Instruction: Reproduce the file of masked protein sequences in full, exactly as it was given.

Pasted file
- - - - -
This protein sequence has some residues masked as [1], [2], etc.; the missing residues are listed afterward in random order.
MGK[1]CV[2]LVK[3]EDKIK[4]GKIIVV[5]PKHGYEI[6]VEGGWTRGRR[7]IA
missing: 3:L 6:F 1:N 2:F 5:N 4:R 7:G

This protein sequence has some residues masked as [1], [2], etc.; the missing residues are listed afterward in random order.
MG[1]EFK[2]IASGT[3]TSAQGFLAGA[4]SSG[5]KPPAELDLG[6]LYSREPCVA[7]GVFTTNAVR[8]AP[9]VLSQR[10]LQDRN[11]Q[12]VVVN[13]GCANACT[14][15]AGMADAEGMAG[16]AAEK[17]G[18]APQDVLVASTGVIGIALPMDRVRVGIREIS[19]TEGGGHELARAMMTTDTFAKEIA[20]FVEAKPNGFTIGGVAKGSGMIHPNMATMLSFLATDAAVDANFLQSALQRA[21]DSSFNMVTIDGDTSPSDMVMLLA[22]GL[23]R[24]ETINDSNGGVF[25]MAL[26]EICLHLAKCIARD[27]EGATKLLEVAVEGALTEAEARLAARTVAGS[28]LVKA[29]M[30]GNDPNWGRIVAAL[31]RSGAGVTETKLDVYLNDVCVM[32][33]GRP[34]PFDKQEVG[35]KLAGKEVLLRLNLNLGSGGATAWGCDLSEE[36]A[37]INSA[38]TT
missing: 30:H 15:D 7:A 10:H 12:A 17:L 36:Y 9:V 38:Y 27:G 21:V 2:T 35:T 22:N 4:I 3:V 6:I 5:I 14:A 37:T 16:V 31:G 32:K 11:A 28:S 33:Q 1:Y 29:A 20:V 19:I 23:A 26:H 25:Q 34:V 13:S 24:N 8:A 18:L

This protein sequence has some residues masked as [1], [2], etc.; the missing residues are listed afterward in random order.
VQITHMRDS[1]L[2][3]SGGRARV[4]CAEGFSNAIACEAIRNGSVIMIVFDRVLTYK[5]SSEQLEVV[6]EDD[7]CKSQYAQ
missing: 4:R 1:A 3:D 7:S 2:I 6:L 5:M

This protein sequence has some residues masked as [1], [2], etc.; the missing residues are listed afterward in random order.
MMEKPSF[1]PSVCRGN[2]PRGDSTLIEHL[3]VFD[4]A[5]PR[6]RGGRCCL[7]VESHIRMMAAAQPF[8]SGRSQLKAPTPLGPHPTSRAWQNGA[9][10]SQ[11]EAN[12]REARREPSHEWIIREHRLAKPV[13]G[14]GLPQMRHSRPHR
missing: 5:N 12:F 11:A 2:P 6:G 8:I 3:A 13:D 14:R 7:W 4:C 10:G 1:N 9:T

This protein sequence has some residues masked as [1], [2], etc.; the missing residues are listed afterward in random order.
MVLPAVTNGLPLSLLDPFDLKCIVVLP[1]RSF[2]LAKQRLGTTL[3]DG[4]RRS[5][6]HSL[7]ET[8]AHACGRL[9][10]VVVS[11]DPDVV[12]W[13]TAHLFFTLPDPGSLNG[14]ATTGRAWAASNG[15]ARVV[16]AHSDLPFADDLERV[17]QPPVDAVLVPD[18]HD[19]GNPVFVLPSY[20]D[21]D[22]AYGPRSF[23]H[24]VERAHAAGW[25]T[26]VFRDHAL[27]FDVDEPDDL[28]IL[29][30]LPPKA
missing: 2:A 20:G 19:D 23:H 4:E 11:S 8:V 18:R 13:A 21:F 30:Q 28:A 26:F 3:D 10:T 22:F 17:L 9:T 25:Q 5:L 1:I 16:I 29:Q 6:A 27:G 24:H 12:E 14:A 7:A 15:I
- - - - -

This protein sequence has some residues masked as [1], [2], etc.; the missing residues are listed afterward in random order.
MGK[1]CV[2]LVK[3]EDKIK[4]GKIIVV[5]PKHGYEI[6]VEGGWTRGRR[7]IA
missing: 3:L 6:F 1:N 2:F 5:N 4:R 7:G

This protein sequence has some residues masked as [1], [2], etc.; the missing residues are listed afterward in random order.
MG[1]EFK[2]IASGT[3]TSAQGFLAGA[4]SSG[5]KPPAELDLG[6]LYSREPCVA[7]GVFTTNAVR[8]AP[9]VLSQR[10]LQDRN[11]Q[12]VVVN[13]GCANACT[14][15]AGMADAEGMAG[16]AAEK[17]G[18]APQDVLVASTGVIGIALPMDRVRVGIREIS[19]TEGGGHELARAMMTTDTFAKEIA[20]FVEAKPNGFTIGGVAKGSGMIHPNMATMLSFLATDAAVDANFLQSALQRA[21]DSSFNMVTIDGDTSPSDMVMLLA[22]GL[23]R[24]ETINDSNGGVF[25]MAL[26]EICLHLAKCIARD[27]EGATKLLEVAVEGALTEAEARLAARTVAGS[28]LVKA[29]M[30]GNDPNWGRIVAAL[31]RSGAGVTETKLDVYLNDVCVM[32][33]GRP[34]PFDKQEVG[35]KLAGKEVLLRLNLNLGSGGATAWGCDLSEE[36]A[37]INSA[38]TT
missing: 30:H 15:D 7:A 10:H 12:A 17:L 36:Y 9:V 38:Y 27:G 21:V 2:T 35:T 22:N 4:I 3:V 6:I 5:I 14:A 37:T 16:V 31:G 32:K 11:A 28:S 33:Q 1:Y 29:A 20:V 19:I 23:A 26:H 25:Q 34:V 13:S 24:N 8:A 18:L

This protein sequence has some residues masked as [1], [2], etc.; the missing residues are listed afterward in random order.
VQITHMRDS[1]L[2][3]SGGRARV[4]CAEGFSNAIACEAIRNGSVIMIVFDRVLTYK[5]SSEQLEVV[6]EDD[7]CKSQYAQ
missing: 4:R 1:A 3:D 7:S 2:I 6:L 5:M

This protein sequence has some residues masked as [1], [2], etc.; the missing residues are listed afterward in random order.
MMEKPSF[1]PSVCRGN[2]PRGDSTLIEHL[3]VFD[4]A[5]PR[6]RGGRCCL[7]VESHIRMMAAAQPF[8]SGRSQLKAPTPLGPHPTSRAWQNGA[9][10]SQ[11]EAN[12]REARREPSHEWIIREHRLAKPV[13]G[14]GLPQMRHSRPHR
missing: 5:N 12:F 11:A 2:P 6:G 8:I 3:A 13:D 14:R 7:W 4:C 10:G 1:N 9:T

This protein sequence has some residues masked as [1], [2], etc.; the missing residues are listed afterward in random order.
MVLPAVTNGLPLSLLDPFDLKCIVVLP[1]RSF[2]LAKQRLGTTL[3]DG[4]RRS[5][6]HSL[7]ET[8]AHACGRL[9][10]VVVS[11]DPDVV[12]W[13]TAHLFFTLPDPGSLNG[14]ATTGRAWAASNG[15]ARVV[16]AHSDLPFADDLERV[17]QPPVDAVLVPD[18]HD[19]GNPVFVLPSY[20]D[21]D[22]AYGPRSF[23]H[24]VERAHAAGW[25]T[26]VFRDHAL[27]FDVDEPDDL[28]IL[29][30]LPPKA
missing: 2:A 20:G 19:D 23:H 4:E 11:S 8:V 18:R 13:A 21:F 30:Q 28:A 26:F 3:D 10:T 22:F 17:L 9:T 25:Q 5:L 1:I 16:I 29:Q 6:A 27:G 24:H 12:E 14:A 7:A 15:I